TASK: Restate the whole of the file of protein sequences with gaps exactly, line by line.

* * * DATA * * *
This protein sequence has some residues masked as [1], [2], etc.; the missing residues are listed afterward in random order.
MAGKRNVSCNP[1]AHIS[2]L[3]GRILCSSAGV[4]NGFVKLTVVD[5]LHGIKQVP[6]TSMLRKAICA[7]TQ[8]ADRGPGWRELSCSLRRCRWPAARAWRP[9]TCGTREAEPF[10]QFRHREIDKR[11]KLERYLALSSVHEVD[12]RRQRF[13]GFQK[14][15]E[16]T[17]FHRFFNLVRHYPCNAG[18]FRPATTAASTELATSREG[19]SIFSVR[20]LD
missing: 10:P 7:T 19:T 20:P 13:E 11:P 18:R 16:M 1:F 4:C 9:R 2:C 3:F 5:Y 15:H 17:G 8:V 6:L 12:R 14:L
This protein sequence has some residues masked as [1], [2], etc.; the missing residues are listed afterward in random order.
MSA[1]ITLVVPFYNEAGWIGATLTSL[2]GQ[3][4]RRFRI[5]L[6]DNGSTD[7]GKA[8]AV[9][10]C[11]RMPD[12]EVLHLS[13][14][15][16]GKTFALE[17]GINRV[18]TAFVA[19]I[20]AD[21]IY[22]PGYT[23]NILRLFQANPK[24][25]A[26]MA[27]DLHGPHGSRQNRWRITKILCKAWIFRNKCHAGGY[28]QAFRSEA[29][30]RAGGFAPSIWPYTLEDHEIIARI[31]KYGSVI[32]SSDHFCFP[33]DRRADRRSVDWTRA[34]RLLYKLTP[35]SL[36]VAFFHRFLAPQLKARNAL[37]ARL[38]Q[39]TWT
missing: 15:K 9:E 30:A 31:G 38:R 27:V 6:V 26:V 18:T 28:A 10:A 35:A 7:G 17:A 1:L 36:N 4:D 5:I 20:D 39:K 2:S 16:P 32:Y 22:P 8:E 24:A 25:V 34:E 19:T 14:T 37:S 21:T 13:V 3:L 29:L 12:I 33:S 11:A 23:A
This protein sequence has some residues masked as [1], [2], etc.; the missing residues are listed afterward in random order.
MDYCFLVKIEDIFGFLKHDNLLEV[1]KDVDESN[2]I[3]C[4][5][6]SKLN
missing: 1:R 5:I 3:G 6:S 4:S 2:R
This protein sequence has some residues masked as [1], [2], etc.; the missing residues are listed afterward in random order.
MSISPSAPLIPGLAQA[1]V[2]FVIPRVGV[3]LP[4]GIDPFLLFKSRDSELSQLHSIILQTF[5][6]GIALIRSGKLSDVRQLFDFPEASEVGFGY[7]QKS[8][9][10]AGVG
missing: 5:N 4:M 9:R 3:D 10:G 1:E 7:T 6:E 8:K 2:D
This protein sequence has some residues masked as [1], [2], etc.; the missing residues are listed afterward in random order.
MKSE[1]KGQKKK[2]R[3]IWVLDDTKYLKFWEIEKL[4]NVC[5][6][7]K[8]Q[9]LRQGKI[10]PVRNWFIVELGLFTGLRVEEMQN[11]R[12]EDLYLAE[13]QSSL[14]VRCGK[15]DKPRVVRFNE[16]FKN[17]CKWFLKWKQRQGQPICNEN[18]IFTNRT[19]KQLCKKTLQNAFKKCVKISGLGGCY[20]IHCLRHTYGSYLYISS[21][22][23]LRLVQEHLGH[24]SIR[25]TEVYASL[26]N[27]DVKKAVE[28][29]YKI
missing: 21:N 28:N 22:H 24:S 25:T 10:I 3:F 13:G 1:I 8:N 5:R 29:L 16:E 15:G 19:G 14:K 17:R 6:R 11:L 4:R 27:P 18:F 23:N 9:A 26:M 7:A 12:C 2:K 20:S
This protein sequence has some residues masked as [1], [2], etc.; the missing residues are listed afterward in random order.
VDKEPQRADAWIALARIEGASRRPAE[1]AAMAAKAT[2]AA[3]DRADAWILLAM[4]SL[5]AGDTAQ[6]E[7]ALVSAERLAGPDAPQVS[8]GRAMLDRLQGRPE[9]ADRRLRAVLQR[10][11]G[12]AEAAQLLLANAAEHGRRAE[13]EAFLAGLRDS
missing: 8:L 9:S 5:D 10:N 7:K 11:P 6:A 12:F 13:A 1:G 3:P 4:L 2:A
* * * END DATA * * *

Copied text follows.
This protein sequence has some residues masked as [1], [2], etc.; the missing residues are listed afterward in random order.
MAGKRNVSCNP[1]AHIS[2]L[3]GRILCSSAGV[4]NGFVKLTVVD[5]LHGIKQVP[6]TSMLRKAICA[7]TQ[8]ADRGPGWRELSCSLRRCRWPAARAWRP[9]TCGTREAEPF[10]QFRHREIDKR[11]KLERYLALSSVHEVD[12]RRQRF[13]GFQK[14][15]E[16]T[17]FHRFFNLVRHYPCNAG[18]FRPATTAASTELATSREG[19]SIFSVR[20]LD
missing: 10:P 7:T 19:T 20:P 13:E 11:P 18:R 16:M 1:F 4:C 9:R 2:C 3:F 5:Y 15:H 17:G 8:V 6:L 12:R 14:L
This protein sequence has some residues masked as [1], [2], etc.; the missing residues are listed afterward in random order.
MSA[1]ITLVVPFYNEAGWIGATLTSL[2]GQ[3][4]RRFRI[5]L[6]DNGSTD[7]GKA[8]AV[9][10]C[11]RMPD[12]EVLHLS[13][14][15][16]GKTFALE[17]GINRV[18]TAFVA[19]I[20]AD[21]IY[22]PGYT[23]NILRLFQANPK[24][25]A[26]MA[27]DLHGPHGSRQNRWRITKILCKAWIFRNKCHAGGY[28]QAFRSEA[29][30]RAGGFAPSIWPYTLEDHEIIARI[31]KYGSVI[32]SSDHFCFP[33]DRRADRRSVDWTRA[34]RLLYKLTP[35]SL[36]VAFFHRFLAPQLKARNAL[37]ARL[38]Q[39]TWT
missing: 15:K 9:E 30:A 31:G 38:R 27:V 6:V 26:V 18:T 28:A 10:A 35:A 7:G 17:A 1:L 36:N 4:D 5:I 20:D 39:K 2:S 16:P 32:Y 22:P 8:E 24:A 25:V 34:E 19:T 14:T 37:S 21:T 13:V 3:L 29:L 12:I 33:S 11:A 23:A
This protein sequence has some residues masked as [1], [2], etc.; the missing residues are listed afterward in random order.
MDYCFLVKIEDIFGFLKHDNLLEV[1]KDVDESN[2]I[3]C[4][5][6]SKLN
missing: 1:R 5:I 3:G 6:S 4:S 2:R
This protein sequence has some residues masked as [1], [2], etc.; the missing residues are listed afterward in random order.
MSISPSAPLIPGLAQA[1]V[2]FVIPRVGV[3]LP[4]GIDPFLLFKSRDSELSQLHSIILQTF[5][6]GIALIRSGKLSDVRQLFDFPEASEVGFGY[7]QKS[8][9][10]AGVG
missing: 5:N 4:M 9:R 3:D 10:G 1:E 7:T 6:E 8:K 2:D
This protein sequence has some residues masked as [1], [2], etc.; the missing residues are listed afterward in random order.
MKSE[1]KGQKKK[2]R[3]IWVLDDTKYLKFWEIEKL[4]NVC[5][6][7]K[8]Q[9]LRQGKI[10]PVRNWFIVELGLFTGLRVEEMQN[11]R[12]EDLYLAE[13]QSSL[14]VRCGK[15]DKPRVVRFNE[16]FKN[17]CKWFLKWKQRQGQPICNEN[18]IFTNRT[19]KQLCKKTLQNAFKKCVKISGLGGCY[20]IHCLRHTYGSYLYISS[21][22][23]LRLVQEHLGH[24]SIR[25]TEVYASL[26]N[27]DVKKAVE[28][29]YKI
missing: 21:N 28:N 22:H 24:S 25:T 10:I 3:F 13:G 1:I 8:N 5:R 29:L 16:E 15:G 19:G 14:K 17:R 6:R 11:L 4:R 27:P 18:F 23:N 9:A 26:M 7:A 12:C 2:K 20:S
This protein sequence has some residues masked as [1], [2], etc.; the missing residues are listed afterward in random order.
VDKEPQRADAWIALARIEGASRRPAE[1]AAMAAKAT[2]AA[3]DRADAWILLAM[4]SL[5]AGDTAQ[6]E[7]ALVSAERLAGPDAPQVS[8]GRAMLDRLQGRPE[9]ADRRLRAVLQR[10][11]G[12]AEAAQLLLANAAEHGRRAE[13]EAFLAGLRDS
missing: 8:L 9:S 5:D 10:N 7:K 11:P 6:A 12:F 13:A 1:G 3:P 4:L 2:A